Education programmes do not appear to be linked to emigration decisions

One of the strategic goals of Cambodia's educational policy 2014-18 is to ensure equitable access to education. Programmes such as scholarships and school meal programmes, distribution of textbooks and Take-Home Ration programmes4 aim to increase school enrolment rates, especially by poor and vulnerable children. The provision of textbooks aims to provide students with textbooks for all subjects from grades 1 to 12. Scholarships, school meal programmes and Take-Home Rations contribute to Cambodia's educational policies as well as to the National Social Protection Strategy for the Poor and vulnerable. The aim is to provide cash and in-kind (food) assistance to poor students to enable them to attend school. However, achieving wide coverage of scholarship and school feeding programmes remains a challenge. For example, a shortfall of funds for the Take-Home Ration programme has meant that not all poor areas are covered.

The IPPMD household survey included questions on both in-kind and cash-based programmes targeting primary and secondary schooling (Figure 5.3). Households were asked if any members had benefited from any of the specified programmes in the five years prior to the survey.

Overall, 29% of the surveyed households had benefited from an education support programme of some kind. The most common support was the distribution of school textbooks (23% of households), while 11% of households benefited from school meal programmes. very few households benefited from scholarships, which is the only cash-based programme in the survey. Descriptive statistics also suggest that households with at least one emigrant were more likely to have benefitted from an education programme (Figure 5.3). In other words, households not benefiting from education programmes are less likely to have a member abroad. This could suggest that households use the financial support from education programmes to finance emigration. To investigate this further it is necessary to control for other factors, such as household wealth, size and number of dependent children, which might influence the decision to emigrate. This was done using a regression analysis summarised in Box 5.3.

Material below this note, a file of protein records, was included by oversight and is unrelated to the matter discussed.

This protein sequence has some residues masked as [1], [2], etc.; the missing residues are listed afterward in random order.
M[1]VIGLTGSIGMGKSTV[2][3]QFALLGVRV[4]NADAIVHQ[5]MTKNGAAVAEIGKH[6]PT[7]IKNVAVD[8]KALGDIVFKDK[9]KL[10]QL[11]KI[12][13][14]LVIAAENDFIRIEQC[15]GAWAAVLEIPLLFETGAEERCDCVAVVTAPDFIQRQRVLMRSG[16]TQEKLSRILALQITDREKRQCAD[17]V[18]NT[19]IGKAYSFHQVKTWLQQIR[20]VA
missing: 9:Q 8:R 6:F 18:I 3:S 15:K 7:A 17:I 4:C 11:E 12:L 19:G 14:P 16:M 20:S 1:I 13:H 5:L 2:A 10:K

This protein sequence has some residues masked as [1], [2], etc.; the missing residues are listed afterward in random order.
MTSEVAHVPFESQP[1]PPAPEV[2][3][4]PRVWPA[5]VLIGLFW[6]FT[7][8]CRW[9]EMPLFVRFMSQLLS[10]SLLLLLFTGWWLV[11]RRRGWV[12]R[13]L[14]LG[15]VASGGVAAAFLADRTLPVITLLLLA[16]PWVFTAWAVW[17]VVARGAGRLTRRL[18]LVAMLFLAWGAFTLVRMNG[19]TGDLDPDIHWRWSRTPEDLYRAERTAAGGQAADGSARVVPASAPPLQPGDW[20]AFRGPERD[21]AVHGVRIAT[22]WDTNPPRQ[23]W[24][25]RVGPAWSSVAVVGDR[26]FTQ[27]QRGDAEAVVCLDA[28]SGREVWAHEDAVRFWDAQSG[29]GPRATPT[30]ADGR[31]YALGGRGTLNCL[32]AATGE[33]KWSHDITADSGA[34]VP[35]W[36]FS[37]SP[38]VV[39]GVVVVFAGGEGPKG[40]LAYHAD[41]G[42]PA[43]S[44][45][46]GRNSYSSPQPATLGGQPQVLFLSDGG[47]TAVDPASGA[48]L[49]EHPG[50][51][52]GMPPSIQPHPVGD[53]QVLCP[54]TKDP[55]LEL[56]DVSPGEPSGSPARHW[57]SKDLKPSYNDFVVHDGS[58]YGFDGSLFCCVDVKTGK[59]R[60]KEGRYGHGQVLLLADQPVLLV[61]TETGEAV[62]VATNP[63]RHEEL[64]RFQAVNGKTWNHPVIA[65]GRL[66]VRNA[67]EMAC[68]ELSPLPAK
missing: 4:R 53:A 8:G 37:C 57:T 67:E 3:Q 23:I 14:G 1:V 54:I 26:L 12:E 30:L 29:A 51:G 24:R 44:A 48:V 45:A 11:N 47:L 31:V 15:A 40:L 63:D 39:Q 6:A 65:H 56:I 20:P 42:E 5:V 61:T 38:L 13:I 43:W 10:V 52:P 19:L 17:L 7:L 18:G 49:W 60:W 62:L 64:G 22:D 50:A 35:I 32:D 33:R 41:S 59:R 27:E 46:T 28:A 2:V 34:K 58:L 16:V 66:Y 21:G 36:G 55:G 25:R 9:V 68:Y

The regression results show only a weak link between education programmes and emigration decisions. Although there is a positive relationship between benefitting from an education programme and receiving remittances (column 3), the relationship is no longer significant when including a control for having an emigrant (column 4). The results do not show any statistically significant association between benefiting from an education programme and intentions to emigrate. The weak link between education policies and emigration decisions may be explained by the nature of the programmes. The education policies in Cambodia are to a large extent distribution programmes - for example school textbooks and school meals - rather than cash-based. As discussed, cash-based programmes may have a stronger effect on migration decisions as they decrease the incentives to emigrate to finance education. However, there was no significant link between cash-based scholarship programmes and migration outcomes. This is potentially partly explained by the low coverage of such programmes (Figure 5.3) as few households benefited from scholarship programmes.

Box 5.3. The links between education policies and migration